Are there multiple steps in the implant process?

There are generally three phases to getting a dental implant:

  • First, the dentist surgically places the implant into the jawbone. There may be some swelling and/or tenderness after the surgery, so pain medication is usually prescribed. Your dentist may recommend a diet of soft foods, cold foods and warm soup during the healing process.
  • Next comes osseointegration. What makes an implant so strong is that the bone actually grows around it and holds it in place. Osseointegration means “combines with the bone” and takes time. Some patients might need to wait until the implant is completely integrated, up to several months, before replacement teeth can be attached to the implant. Other patients can have the implants and replacement teeth placed all in one visit.
  • Finally, it’s time for the placement of the artificial tooth/teeth. For a single tooth implant, your dentist will customize a new tooth for you, called a dental crown. The crown will be based on size, shape, color and fit and will be designed to blend in with your other teeth. Implant-supported bridges or dentures are also made to fit your mouth and your implants. Once completed, the man-made teeth are attached to the implant posts. (Note: The prosthesis usually takes some time to make. In the meantime, your dentist may give you a temporary crown, bridge or denture to help you eat and speak normally until the permanent replacement is ready.)
There are several steps in the implant process. The first is making sure that you are a candidate with the proper amount of bone. Then, the titanium implant is surgically placed in the jaw and allowed to heal - to fuse with the bone. After 3-6 months, the area is uncovered and a healing "cap" is placed. This is allowed to heal for about 2 weeks when an impression is taken to make the post and crown that will fit into the implant.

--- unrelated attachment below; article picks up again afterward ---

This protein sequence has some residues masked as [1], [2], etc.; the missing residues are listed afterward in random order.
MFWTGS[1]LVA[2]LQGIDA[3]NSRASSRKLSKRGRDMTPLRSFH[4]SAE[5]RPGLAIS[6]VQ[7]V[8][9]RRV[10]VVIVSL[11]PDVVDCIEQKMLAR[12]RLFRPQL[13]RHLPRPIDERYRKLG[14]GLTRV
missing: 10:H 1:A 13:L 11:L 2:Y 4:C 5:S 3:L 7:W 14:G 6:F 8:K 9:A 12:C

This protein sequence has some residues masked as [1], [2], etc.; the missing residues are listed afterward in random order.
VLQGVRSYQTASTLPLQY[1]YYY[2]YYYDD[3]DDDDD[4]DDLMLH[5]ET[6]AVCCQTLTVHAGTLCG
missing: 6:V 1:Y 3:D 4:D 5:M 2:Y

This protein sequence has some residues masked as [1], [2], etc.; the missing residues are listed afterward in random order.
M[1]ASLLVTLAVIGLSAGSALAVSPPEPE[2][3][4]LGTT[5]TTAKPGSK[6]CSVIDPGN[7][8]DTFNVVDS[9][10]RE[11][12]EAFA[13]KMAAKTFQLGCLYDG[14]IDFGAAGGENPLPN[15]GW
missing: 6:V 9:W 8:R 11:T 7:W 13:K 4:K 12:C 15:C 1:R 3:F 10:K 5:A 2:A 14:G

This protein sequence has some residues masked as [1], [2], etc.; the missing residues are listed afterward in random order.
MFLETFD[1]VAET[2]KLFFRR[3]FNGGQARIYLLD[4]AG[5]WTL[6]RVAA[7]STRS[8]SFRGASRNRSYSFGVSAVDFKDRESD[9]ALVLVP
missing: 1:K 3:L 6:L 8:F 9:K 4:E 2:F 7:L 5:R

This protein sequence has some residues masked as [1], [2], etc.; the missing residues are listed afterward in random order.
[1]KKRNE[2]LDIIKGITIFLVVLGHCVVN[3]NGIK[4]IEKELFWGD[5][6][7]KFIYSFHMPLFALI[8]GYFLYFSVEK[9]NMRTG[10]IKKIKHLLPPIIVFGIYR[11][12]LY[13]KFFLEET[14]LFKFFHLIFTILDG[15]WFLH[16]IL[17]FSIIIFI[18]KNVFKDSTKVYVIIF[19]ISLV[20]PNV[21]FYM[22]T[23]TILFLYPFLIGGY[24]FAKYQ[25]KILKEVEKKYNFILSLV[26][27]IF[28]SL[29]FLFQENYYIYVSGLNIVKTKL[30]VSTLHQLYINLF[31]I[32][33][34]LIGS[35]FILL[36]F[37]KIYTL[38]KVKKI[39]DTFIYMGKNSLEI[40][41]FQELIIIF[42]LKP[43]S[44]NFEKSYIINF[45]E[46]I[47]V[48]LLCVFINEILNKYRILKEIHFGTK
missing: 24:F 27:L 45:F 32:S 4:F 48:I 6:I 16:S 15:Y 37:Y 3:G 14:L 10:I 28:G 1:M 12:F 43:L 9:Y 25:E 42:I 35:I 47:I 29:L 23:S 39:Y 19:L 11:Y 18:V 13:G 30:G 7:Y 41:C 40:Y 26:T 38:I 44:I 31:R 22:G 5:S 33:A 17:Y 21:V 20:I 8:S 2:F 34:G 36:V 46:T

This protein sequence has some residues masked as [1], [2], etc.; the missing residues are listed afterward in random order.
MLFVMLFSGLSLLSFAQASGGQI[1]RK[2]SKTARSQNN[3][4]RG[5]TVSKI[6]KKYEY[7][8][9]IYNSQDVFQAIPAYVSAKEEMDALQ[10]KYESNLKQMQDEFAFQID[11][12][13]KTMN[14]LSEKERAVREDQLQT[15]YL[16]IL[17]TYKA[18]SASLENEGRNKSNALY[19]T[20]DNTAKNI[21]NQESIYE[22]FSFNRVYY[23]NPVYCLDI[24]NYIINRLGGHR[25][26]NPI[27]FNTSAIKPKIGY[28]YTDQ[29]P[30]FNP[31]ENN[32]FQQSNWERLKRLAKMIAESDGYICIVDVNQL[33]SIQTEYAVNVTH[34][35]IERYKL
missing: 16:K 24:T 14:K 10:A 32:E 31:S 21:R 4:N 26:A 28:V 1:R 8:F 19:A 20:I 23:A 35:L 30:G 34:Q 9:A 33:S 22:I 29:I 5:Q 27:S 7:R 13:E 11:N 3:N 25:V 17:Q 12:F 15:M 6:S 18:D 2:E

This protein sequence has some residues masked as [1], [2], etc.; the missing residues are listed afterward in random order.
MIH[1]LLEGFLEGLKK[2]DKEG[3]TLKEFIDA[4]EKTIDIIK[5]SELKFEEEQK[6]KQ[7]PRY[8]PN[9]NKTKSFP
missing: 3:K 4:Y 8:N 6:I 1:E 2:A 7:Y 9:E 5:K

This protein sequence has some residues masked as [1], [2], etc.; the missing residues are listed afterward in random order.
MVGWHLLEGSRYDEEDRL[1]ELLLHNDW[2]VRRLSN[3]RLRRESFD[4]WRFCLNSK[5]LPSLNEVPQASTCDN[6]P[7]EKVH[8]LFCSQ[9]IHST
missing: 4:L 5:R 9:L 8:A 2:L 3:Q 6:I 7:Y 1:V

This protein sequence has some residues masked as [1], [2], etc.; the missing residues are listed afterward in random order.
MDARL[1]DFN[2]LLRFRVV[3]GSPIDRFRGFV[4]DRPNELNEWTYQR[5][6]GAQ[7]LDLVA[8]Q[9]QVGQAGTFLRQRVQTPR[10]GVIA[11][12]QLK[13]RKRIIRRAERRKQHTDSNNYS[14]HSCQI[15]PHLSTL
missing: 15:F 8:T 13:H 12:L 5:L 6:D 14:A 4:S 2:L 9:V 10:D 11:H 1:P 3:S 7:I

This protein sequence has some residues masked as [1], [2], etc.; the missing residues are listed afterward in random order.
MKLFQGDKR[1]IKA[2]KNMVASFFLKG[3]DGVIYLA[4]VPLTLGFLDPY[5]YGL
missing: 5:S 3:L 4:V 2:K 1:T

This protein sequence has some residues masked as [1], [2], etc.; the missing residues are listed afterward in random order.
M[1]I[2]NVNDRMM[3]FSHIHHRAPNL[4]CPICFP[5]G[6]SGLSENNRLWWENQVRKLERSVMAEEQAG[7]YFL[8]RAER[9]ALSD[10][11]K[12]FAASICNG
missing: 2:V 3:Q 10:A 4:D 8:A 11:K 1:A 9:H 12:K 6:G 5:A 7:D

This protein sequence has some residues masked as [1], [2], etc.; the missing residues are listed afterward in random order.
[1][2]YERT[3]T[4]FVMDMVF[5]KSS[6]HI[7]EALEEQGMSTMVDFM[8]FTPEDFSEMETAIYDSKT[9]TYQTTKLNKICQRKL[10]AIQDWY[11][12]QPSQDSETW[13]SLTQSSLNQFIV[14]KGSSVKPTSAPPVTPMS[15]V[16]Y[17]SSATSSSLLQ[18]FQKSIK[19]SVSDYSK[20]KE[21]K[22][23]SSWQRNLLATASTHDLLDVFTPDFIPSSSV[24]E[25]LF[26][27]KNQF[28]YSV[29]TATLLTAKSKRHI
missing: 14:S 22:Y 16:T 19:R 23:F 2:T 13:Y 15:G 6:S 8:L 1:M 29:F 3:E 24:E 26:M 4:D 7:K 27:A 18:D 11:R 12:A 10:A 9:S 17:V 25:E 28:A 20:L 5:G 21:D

There are three steps in the dental implant process. All the steps are an important part of a process that leads to a successful implantation that might last your lifetime.

  • Surgical placement of the implant is usually the first step. The post is placed and the gums are closed over the top. A crown will not be put on until the post becomes secure in the bone over the course of three to six months of healing. If there is not enough bone in the jaw, a bone graft will need to be surgically placed before this step. So in people who need bone grafts, there are really four steps.
  • The implant is then uncovered and an extension post is placed on it that the crown will eventually be placed upon. More time is needed for the gums around this post to heal.
  • The last step is the crown that is placed after the gums around the implant post have healed.

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Important: This content reflects information from various individuals and organizations and may offer alternative or opposing points of view. It should not be used for medical advice, diagnosis or treatment. As always, you should consult with your healthcare provider about your specific health needs.